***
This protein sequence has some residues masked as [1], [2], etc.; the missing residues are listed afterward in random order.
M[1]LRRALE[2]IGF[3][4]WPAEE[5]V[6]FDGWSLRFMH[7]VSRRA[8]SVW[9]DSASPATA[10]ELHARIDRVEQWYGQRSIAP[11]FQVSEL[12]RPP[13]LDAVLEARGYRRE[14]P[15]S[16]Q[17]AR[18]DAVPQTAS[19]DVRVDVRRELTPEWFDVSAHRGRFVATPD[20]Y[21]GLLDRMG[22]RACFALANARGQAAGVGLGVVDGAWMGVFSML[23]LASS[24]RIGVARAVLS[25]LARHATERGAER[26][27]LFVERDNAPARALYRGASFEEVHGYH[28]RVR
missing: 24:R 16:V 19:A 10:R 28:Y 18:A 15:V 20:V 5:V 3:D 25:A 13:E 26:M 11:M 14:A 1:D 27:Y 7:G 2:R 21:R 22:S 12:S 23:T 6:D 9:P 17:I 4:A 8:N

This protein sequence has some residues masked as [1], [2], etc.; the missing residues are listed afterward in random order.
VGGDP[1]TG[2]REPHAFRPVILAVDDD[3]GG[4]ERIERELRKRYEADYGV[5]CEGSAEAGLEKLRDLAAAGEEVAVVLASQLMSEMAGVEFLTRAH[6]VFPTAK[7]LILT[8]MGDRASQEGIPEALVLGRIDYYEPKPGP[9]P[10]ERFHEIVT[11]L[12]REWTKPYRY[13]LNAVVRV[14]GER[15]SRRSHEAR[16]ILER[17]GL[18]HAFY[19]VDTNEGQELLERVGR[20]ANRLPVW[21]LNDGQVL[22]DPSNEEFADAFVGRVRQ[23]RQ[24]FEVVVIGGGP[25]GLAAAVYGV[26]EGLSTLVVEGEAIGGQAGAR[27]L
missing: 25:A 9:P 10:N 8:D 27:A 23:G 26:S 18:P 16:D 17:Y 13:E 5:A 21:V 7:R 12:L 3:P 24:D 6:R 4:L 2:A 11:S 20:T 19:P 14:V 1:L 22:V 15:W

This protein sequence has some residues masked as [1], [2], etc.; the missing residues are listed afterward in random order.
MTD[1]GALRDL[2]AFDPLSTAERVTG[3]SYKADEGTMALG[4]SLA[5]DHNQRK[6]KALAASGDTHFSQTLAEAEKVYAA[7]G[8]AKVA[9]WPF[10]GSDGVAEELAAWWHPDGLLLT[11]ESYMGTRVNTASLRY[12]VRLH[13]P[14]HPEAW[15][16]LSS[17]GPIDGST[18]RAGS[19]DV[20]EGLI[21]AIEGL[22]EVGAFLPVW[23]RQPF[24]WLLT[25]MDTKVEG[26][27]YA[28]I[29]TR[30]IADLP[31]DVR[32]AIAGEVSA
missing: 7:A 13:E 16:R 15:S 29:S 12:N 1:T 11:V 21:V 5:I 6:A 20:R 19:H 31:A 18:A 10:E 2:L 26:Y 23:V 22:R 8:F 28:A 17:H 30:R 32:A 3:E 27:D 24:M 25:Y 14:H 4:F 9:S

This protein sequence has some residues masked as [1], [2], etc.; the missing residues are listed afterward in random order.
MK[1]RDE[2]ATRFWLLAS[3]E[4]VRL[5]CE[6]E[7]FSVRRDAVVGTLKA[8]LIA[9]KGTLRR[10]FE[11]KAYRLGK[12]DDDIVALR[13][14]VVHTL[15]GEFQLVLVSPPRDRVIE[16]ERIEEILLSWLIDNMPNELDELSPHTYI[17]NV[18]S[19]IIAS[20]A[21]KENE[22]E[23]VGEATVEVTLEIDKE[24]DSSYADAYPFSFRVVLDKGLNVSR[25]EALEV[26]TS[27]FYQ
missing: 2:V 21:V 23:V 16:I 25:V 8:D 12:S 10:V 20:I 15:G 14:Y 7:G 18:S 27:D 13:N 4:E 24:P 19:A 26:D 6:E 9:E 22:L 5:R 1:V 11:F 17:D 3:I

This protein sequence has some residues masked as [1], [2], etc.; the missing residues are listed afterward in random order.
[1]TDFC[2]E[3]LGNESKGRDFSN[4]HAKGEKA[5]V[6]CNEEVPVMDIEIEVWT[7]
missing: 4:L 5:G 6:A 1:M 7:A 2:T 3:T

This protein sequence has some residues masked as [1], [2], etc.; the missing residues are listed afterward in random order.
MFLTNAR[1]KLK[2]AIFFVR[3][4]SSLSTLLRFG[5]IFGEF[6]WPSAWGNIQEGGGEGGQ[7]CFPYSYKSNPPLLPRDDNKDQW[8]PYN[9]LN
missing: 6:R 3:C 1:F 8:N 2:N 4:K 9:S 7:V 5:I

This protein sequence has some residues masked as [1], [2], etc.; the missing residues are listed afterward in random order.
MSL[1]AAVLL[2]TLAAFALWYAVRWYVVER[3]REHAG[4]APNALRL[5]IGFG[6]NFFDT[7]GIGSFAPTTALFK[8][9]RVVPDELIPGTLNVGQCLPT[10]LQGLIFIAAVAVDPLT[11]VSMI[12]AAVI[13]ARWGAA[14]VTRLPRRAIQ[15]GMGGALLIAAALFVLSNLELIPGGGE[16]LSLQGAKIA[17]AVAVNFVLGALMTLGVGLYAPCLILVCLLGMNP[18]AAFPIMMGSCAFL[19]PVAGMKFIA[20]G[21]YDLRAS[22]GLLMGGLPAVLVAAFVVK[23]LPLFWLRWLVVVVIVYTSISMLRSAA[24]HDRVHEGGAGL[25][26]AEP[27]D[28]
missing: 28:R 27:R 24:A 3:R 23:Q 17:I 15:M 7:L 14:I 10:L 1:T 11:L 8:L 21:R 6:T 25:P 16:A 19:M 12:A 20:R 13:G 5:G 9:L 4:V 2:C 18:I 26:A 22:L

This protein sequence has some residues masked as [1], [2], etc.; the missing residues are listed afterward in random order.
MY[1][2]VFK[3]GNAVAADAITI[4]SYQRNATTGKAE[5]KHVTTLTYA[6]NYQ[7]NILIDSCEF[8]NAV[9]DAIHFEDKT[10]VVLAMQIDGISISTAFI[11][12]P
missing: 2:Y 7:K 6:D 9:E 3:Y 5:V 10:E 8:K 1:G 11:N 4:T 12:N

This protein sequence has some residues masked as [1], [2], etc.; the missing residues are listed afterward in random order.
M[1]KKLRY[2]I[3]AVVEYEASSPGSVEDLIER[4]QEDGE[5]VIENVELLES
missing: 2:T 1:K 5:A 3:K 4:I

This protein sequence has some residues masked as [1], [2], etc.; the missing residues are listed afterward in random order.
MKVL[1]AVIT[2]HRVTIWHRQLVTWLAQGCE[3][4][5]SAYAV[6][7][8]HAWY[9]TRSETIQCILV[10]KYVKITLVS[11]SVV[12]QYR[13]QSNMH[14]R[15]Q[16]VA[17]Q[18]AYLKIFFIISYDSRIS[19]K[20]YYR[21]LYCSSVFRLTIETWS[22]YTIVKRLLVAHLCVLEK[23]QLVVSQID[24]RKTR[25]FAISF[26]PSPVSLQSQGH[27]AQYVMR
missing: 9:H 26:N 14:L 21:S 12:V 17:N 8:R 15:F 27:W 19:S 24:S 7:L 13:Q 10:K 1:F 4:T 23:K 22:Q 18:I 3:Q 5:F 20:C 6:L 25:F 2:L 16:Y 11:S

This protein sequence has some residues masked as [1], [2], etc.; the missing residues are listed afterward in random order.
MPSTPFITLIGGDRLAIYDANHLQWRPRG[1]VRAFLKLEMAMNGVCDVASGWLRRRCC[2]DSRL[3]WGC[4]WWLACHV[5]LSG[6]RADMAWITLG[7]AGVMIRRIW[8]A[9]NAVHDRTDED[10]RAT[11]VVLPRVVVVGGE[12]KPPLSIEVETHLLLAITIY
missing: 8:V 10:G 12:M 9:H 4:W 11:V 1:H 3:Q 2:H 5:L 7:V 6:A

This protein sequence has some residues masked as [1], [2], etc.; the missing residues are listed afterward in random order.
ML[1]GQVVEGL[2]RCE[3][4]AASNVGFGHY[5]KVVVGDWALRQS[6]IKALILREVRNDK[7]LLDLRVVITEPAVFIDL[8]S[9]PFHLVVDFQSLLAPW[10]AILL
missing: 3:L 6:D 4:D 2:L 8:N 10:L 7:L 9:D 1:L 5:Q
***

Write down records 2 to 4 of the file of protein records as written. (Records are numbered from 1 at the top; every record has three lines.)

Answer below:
This protein sequence has some residues masked as [1], [2], etc.; the missing residues are listed afterward in random order.
VGGDP[1]TG[2]REPHAFRPVILAVDDD[3]GG[4]ERIERELRKRYEADYGV[5]CEGSAEAGLEKLRDLAAAGEEVAVVLASQLMSEMAGVEFLTRAH[6]VFPTAK[7]LILT[8]MGDRASQEGIPEALVLGRIDYYEPKPGP[9]P[10]ERFHEIVT[11]L[12]REWTKPYRY[13]LNAVVRV[14]GER[15]SRRSHEAR[16]ILER[17]GL[18]HAFY[19]VDTNEGQELLERVGR[20]ANRLPVW[21]LNDGQVL[22]DPSNEEFADAFVGRVRQ[23]RQ[24]FEVVVIGGGP[25]GLAAAVYGV[26]EGLSTLVVEGEAIGGQAGAR[27]L
missing: 25:A 9:P 10:N 8:D 27:A 23:G 26:S 18:P 16:D 17:Y 13:E 5:A 21:V 7:R 12:L 3:P 24:D 6:R 4:L 2:A 11:S 20:T 19:P 14:V 1:L 22:V 15:W

This protein sequence has some residues masked as [1], [2], etc.; the missing residues are listed afterward in random order.
MTD[1]GALRDL[2]AFDPLSTAERVTG[3]SYKADEGTMALG[4]SLA[5]DHNQRK[6]KALAASGDTHFSQTLAEAEKVYAA[7]G[8]AKVA[9]WPF[10]GSDGVAEELAAWWHPDGLLLT[11]ESYMGTRVNTASLRY[12]VRLH[13]P[14]HPEAW[15][16]LSS[17]GPIDGST[18]RAGS[19]DV[20]EGLI[21]AIEGL[22]EVGAFLPVW[23]RQPF[24]WLLT[25]MDTKVEG[26][27]YA[28]I[29]TR[30]IADLP[31]DVR[32]AIAGEVSA
missing: 7:A 13:E 16:R 15:S 29:S 12:N 1:T 11:V 21:V 5:I 6:A 20:R 19:H 31:A 18:A 10:E 2:L 26:Y 23:V 22:R 8:F 28:A 17:H 30:R 32:A 3:E 27:D 24:M 25:Y 14:H 4:F 9:S

This protein sequence has some residues masked as [1], [2], etc.; the missing residues are listed afterward in random order.
MK[1]RDE[2]ATRFWLLAS[3]E[4]VRL[5]CE[6]E[7]FSVRRDAVVGTLKA[8]LIA[9]KGTLRR[10]FE[11]KAYRLGK[12]DDDIVALR[13][14]VVHTL[15]GEFQLVLVSPPRDRVIE[16]ERIEEILLSWLIDNMPNELDELSPHTYI[17]NV[18]S[19]IIAS[20]A[21]KENE[22]E[23]VGEATVEVTLEIDKE[24]DSSYADAYPFSFRVVLDKGLNVSR[25]EALEV[26]TS[27]FYQ
missing: 2:V 21:V 23:V 16:I 25:V 8:D 12:S 10:V 20:I 15:G 14:Y 7:G 18:S 27:D 13:N 4:E 24:P 19:A 26:D 6:E 9:E 22:L 5:R 1:V 11:F 17:D 3:I